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Old 09-03-14, 09:36 PM
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Nice! I'll be pulling the trigger on some Boyd's myself soon.

I wouldn't worry too much about the 'crack': it's probably just a weld.
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Old 09-03-14, 11:13 PM
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It's not a crack, it's the seam. Aluminum bike wheels start out as straight pieces of aluminum that get rolled into their circular shape and pinned or welded at the seam.

And yes, Trek had some problems with cracking rims 5-6 years back. I read one story of someone who lost some teeth when one of the spokes let go!
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Old 09-04-14, 05:57 AM
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It is strange, though, that the seam seems to go through the Boyd graphic, though. It's not as though anodize and other graphics are applied before the rim is rolled into a hoop, so all I can think is that the joint shifted. That'd be unusual, I suppose, but it's a good idea to check with Boyd and see what they have to say about it.
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Old 09-04-14, 06:18 AM
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Originally Posted by chaadster
It is strange, though, that the seam seems to go through the Boyd graphic, though. It's not as though anodize and other graphics are applied before the rim is rolled into a hoop, so all I can think is that the joint shifted. That'd be unusual, I suppose, but it's a good idea to check with Boyd and see what they have to say about it.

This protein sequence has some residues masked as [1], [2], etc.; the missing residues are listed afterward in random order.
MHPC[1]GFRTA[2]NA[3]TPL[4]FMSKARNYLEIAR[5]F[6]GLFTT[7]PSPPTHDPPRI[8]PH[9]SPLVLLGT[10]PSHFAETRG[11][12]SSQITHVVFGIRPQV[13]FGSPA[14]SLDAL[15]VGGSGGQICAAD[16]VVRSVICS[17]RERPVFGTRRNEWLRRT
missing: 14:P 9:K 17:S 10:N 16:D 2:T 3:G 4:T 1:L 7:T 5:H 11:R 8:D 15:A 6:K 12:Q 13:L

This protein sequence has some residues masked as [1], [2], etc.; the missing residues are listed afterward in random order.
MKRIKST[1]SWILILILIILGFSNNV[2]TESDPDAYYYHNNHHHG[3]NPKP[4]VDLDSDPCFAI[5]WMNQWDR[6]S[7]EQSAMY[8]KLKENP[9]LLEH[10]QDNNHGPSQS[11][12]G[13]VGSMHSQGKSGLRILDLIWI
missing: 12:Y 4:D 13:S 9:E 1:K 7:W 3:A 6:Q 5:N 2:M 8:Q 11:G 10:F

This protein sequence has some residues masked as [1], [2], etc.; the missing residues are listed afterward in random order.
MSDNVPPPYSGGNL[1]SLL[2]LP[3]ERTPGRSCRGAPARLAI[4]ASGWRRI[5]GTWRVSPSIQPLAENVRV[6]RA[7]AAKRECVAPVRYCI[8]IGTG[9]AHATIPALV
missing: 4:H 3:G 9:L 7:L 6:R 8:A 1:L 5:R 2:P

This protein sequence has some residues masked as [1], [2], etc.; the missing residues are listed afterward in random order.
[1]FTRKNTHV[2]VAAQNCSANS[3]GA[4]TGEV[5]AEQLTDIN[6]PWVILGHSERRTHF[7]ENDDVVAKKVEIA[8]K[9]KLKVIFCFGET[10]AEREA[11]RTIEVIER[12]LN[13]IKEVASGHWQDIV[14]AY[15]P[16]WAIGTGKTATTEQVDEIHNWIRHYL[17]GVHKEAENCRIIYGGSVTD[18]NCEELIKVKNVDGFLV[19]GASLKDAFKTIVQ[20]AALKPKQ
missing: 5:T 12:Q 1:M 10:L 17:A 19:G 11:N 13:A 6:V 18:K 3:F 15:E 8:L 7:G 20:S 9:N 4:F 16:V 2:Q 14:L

You are correct in a lot of this, except the joint shifting.

Basically in producing an alloy rim a few steps happen:

A long straight extrusion in the shape of the rim profile goes through a bending jig. Each extrusion will yield a coil just over 4 layers thick. A saw then cuts through the coil to make 4 separate rims. The rims then get joined together so they are a solid hoop.

After this is done and before they get anodized, they take a bath in acid to clean them off and make sure there is no contamination before getting anodized. We have noticed a couple where right at the seam a little bit of the acid must have remained and this prevented the anodization from sticking perfectly right at the seam. It something we are going to work on, but as is it's just a very tiny cosmetic imperfection. . nothing at all structurally wrong with the rim.

After anodization the brake track gets CNCed down and then the rims get laser etched as well. The holes are also drilled into the rims in the different spoke counts that we offer. There's actually quite a few steps involved in producing an alloy rim.
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Old 09-04-14, 06:20 AM
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I suspect that the compression of the rim as the spokes were tensioned flexed the joint a little. Likely a pinned seam, rather than welded. That doesn't bother me, but a discussion about it with Boyd wouldn't be wrong.
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Old 09-04-14, 06:50 AM
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Thanks, coachboyd! I didn't realize you'd see this before I had a chance to contact you directly. Glad there's nothing to worry about and looking forward to many more miles on these wheels! (If you want to swap wheels so I don't have to explain, no, the wheel's fine, Boyd's quality is fine, it's just cosmetic, that's up to you. As long as it's safe to ride, that's the main thing.